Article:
That Calabar High School has created for itself an overwhelmingly significant mark in the annals of Jamaica’s track and field is not up for debate. There can be no credible argument to topple or even downsize that opinion. Such a status was attained on the heels of outstanding, world-level achievements by the institution’s products, Sir Arthur Wint and Herb McKenley, both departed, as well as a former sprint world record holder, Dennis Johnson. Recently, the school, backed by a conglomerate of avid supporters, including some nation leaders, acquired a synthetic running track. With it came infrastructure which saw them, at the time of commissioning, the only high school so blessed. This should go a far way to their maintaining a dynasty of Boys’ Champs successes, which is already threatening to mirror that of their arch rivals, Kingston College in the period 1962-1975. It should be noted, too, that sensing this, the North Street school is well on the way to establishing its own. Foster’s Fairplay, which, for a long time, has agonised over the substandard surfaces on which our young athletes have been compelled to train, is celebrating these developments. Driving this good feeling is the thought that not only will the schoolboys benefit, but their elite-level coaches will seize the opportunity of establishing at the enhanced venue senior programmes built around athletes capable of performing with distinction, similar to the three giants mentioned earlier – a major plus for Jamaica. However, there is that proverbial fly in the ointment. Ominous sounds are coming from the Calabar principal that are interpreted as being a locking down of the new track. The words used, in the view of this columnist, establish both intent and guilt. When the question of this action being taken in the middle of the season was raised, the head honcho, Albert Corcho, disagreed. In his view, it was “the end of the season”, which would make the ruling, according to his judgment, a natural one. It is useful to mention that from the same quarter, there was talk of damage being done to the track by the use of oversized spikes. Foster’s Fairplay is not sure how that can be attributed to either party – the school’s track team or the Akan Club – both coached by the highly celebrated Michael Clarke. As such, that argument as to the reason for the boss’s seemingly unrelenting positions should be discounted. Another point, worthy of consideration is that Clarke has chosen silence as his response. To read disgust into that cannot be too far off the mark, and he could be seeking other options to prepare both sets of his athletes. Corcho spoke of plans to reopen the track after repairs, at the same time suggesting that athletes from the school, having finished their duty to Calabar at the so-called “end of the season”, as well as the club team, could go elsewhere to prepare themselves for their international exploits. Therein rests a problem in the opinion of this columnist. In these times of falling standards and the “I” being placed on a higher pedestal than the “we”, school administrators need to exercise due caution. They should not be sending a message that representing your country is of a lower-level status. What are you saying to your students other than, “school first, country second” when you give them all the support for school engagements but abandon them in this “don’t care” manner when they try to take their skills to the national level? Corcho has, undoubtedly, been a contributor to the high-profile Calabar is having in the schoolboy track and field marketplace, so one should view his stance as a transient moment of irrational thinking. He should now do a rethink, and, along with other responsible in-house voices, of which Calabar is not lacking, arrive at a decision that is more supportive of the nation’s cause. The joy and glory of an Olympic or World Championships gold medal by a former “Here, Sir” student, should not escape him. He needs to set the necessary guidelines, but not deny those who attempt to progress to the higher level, the use of the new facility. Send feedback to firstname.lastname@example.org EXERCISE DUE CAUTION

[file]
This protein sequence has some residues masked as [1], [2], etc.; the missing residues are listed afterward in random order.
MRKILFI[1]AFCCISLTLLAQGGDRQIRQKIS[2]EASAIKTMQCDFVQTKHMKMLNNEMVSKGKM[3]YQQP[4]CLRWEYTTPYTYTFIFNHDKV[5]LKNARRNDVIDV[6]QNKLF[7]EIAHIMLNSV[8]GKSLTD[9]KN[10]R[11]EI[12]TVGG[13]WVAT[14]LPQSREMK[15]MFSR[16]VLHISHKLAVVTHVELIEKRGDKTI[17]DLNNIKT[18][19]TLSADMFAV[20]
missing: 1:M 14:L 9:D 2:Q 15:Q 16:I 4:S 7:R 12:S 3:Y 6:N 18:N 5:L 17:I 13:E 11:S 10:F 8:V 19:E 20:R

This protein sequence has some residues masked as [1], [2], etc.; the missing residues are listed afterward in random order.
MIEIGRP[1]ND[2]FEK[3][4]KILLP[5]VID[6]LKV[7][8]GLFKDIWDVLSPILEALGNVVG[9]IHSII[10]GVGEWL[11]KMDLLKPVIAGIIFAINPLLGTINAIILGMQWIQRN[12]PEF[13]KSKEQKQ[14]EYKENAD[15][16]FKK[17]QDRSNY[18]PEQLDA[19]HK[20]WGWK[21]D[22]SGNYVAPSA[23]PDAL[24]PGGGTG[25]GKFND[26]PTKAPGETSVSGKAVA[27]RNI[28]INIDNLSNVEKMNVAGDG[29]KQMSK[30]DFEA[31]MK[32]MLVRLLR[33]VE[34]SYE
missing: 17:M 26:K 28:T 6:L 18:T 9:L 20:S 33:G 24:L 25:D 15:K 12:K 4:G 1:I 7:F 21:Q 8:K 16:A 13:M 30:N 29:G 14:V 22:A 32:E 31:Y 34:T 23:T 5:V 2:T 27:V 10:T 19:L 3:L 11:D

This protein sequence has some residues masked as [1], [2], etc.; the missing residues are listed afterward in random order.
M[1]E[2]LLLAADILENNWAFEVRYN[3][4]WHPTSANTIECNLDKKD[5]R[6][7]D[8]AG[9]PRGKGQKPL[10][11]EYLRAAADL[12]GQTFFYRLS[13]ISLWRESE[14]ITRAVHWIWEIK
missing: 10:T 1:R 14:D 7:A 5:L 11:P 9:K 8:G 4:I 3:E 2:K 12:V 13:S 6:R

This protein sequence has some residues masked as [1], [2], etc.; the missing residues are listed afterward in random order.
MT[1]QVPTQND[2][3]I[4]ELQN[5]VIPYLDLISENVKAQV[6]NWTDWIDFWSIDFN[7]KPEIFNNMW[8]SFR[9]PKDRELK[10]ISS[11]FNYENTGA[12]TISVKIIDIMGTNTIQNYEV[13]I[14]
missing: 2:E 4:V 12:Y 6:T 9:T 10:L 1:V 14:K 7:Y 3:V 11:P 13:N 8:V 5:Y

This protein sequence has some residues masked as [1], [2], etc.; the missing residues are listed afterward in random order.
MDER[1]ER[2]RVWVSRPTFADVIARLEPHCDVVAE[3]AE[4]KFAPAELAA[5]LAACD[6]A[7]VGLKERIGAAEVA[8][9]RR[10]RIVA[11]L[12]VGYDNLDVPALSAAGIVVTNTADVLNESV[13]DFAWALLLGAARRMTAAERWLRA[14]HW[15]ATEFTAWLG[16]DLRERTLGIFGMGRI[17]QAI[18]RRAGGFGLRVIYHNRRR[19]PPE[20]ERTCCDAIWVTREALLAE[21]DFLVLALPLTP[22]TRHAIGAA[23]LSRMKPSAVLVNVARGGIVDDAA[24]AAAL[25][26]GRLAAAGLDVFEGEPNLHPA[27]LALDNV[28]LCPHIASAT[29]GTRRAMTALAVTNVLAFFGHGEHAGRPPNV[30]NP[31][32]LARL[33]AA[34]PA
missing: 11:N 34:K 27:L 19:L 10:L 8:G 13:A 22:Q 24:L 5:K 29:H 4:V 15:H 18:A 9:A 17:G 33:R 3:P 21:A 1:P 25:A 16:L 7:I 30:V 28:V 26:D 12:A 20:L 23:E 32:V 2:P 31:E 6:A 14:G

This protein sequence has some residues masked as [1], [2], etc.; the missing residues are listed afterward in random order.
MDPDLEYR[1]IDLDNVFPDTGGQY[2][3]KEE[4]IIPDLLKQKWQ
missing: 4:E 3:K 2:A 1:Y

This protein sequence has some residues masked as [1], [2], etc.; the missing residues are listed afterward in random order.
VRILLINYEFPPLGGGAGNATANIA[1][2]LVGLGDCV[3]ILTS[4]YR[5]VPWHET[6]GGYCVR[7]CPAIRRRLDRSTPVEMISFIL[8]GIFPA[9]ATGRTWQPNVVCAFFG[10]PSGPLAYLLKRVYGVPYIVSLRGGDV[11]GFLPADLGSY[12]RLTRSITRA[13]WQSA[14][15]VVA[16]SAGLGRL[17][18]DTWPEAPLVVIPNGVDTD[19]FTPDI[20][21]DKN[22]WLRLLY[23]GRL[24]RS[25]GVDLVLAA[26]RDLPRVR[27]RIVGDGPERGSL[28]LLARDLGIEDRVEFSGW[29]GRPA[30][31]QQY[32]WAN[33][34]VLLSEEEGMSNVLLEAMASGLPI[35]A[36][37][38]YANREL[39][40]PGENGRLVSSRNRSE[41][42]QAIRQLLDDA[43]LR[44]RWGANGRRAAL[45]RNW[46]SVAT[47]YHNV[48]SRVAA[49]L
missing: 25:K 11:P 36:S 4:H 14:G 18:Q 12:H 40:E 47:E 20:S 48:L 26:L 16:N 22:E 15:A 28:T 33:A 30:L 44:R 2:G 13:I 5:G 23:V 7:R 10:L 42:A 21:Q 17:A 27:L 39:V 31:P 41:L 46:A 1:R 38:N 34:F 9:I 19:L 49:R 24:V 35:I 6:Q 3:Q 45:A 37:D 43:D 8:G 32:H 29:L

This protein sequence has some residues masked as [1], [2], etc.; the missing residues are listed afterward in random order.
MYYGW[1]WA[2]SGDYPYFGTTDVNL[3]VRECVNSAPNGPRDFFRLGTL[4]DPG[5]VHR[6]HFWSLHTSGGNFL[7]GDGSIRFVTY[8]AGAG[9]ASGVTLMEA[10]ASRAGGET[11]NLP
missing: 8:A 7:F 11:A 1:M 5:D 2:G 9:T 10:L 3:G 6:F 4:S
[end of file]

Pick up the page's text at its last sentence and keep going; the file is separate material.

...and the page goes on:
A cane harvester attached to the Albion Estate, Berbice is now left counting his losses after bandits on Monday conned him of his gold jewellery.According to information received, the man was at home when he received a call where the caller purported to be a representative of the GTT in New Amsterdam.He was instructed to report to the GTT office there in relation to his phone line, which the caller told him he would lose if he failed to go to the office.This publication understands that the man left his home to go to the utility company.While on his way to the company, a call was then made reportedly by the same perpetrator to the 12-year-old son of the cane harvester.He was instructed to collect all of the gold jewellery in the house and take it to the New Amsterdam Hospital.Sources close to the Police confirmed that the boy gathered the jewellery belonging to his mother and sister totalling in excess of $200,000 and took it to the hospital.When he arrived at the hospital, he was sent to the back where he was instructed to leave the jewellery on a table.Moments later, he was told to go back for the jewellery, but when he did it was not there.Information surrounding the entire incident is sketchy; however, the Police have launched an investigation.
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